Adventures in International Real Estate Closings

International real estate saleIt’s been a busy couple of weeks for Future Expat.

When we came to Las Tablas, Panama, we had sold all our household goods. Because the real estate market was still terrible, we opted to rent out our Florida house.

A year later, the market had picked up and it seemed like a good time to sell. So we put the house on the market and within 10 days we had multiple offers. We accepted the one that looked the best.

Fast forward through the normal sales process. . . lots of papers to sign, inspections, appraisals, etc.

Of course, the buyers are in Florida, USA and we’re in a small town in Panama, 4-1/2 hours away from Panama City.

Fortunately, we were able to sign all the initial paperwork electronically through a system our real estate agent is a member of.

Good news! Our agent calls to tell us the appraisal came in right where it needed to be.

Oops! Bad news. . . the inspection showed some problems.

Now, I don’t want to get into all the gory details here, but that inspector was an ass. There’s no nicer way to put it. For example, he checked off that the bathroom fans were a problem because they vented into the attic. Hello. . . it’s an old house and there are no bathroom fans.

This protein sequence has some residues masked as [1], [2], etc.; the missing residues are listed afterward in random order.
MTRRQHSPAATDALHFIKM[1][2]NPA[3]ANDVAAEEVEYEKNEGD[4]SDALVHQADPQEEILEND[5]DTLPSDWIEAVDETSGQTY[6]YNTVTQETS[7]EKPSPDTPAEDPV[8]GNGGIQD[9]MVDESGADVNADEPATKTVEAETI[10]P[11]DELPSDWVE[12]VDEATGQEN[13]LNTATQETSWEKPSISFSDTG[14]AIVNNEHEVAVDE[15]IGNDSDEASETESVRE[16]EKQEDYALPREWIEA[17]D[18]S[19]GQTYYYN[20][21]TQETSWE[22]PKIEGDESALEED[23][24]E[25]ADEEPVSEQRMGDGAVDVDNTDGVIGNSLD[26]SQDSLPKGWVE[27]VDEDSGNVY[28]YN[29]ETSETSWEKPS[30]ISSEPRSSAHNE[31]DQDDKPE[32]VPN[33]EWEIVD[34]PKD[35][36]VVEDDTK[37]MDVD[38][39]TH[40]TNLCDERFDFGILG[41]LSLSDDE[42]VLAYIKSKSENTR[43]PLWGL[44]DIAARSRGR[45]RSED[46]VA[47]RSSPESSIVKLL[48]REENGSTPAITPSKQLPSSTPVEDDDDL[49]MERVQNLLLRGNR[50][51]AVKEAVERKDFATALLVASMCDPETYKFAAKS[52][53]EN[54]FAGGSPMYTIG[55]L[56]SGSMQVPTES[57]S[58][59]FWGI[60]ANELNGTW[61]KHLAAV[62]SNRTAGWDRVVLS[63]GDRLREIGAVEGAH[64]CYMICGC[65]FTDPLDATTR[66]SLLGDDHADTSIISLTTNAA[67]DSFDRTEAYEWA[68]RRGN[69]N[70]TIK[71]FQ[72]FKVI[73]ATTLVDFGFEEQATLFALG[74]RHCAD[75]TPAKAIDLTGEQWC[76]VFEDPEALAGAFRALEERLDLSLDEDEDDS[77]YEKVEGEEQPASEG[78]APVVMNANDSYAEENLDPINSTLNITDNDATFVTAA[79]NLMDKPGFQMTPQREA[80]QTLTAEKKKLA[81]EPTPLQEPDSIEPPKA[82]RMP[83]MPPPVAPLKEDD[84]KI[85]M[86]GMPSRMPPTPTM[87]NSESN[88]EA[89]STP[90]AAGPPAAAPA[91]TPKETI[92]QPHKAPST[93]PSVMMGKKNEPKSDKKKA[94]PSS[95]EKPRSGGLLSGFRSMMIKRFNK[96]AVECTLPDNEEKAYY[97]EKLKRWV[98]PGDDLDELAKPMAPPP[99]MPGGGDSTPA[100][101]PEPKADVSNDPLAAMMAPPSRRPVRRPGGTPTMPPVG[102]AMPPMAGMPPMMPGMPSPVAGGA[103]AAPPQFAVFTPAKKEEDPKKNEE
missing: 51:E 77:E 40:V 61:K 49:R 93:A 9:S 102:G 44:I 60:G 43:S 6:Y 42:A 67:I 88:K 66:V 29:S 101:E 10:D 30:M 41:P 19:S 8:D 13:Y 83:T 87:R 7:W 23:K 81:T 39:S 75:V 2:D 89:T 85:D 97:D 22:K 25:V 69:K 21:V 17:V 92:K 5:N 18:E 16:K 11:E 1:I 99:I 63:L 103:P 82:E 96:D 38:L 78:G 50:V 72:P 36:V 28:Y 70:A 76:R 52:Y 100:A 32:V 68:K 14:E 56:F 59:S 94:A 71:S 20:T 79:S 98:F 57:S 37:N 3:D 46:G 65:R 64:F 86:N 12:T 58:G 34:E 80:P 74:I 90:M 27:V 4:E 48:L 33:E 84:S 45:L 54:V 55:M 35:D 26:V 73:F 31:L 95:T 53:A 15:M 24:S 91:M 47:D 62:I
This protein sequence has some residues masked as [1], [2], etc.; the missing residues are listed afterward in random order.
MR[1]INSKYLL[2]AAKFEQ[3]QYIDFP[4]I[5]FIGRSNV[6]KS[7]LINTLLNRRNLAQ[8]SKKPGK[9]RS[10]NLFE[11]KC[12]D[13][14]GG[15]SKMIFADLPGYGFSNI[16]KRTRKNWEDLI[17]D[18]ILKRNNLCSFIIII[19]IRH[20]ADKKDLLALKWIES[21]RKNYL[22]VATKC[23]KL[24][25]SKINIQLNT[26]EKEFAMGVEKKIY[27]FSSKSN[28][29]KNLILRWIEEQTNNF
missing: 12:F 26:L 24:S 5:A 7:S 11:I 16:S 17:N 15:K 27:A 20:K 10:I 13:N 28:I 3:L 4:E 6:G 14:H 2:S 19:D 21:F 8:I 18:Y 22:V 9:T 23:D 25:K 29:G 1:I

He also got the buyers so freaked out about a meaningless issue that the whole deal ended up falling apart.

So it was back to the drawing boards for round two. . .

The agent activated the house in the MLS and started showing it again.

A couple weeks later, we got another flurry of offers. Once again we accepted the one that looked the best.

This time the appraisal came in almost $10,000 too low. There was no way we could absorb that much, and we were afraid the second deal would go down the tubes as well. After some back and forth negotiating, we cobbled together a new agreement.

But wait — the buyer wanted to have an extra month to close. What’s up with that? Well, we worked that one out.

Signing the Closing Paperwork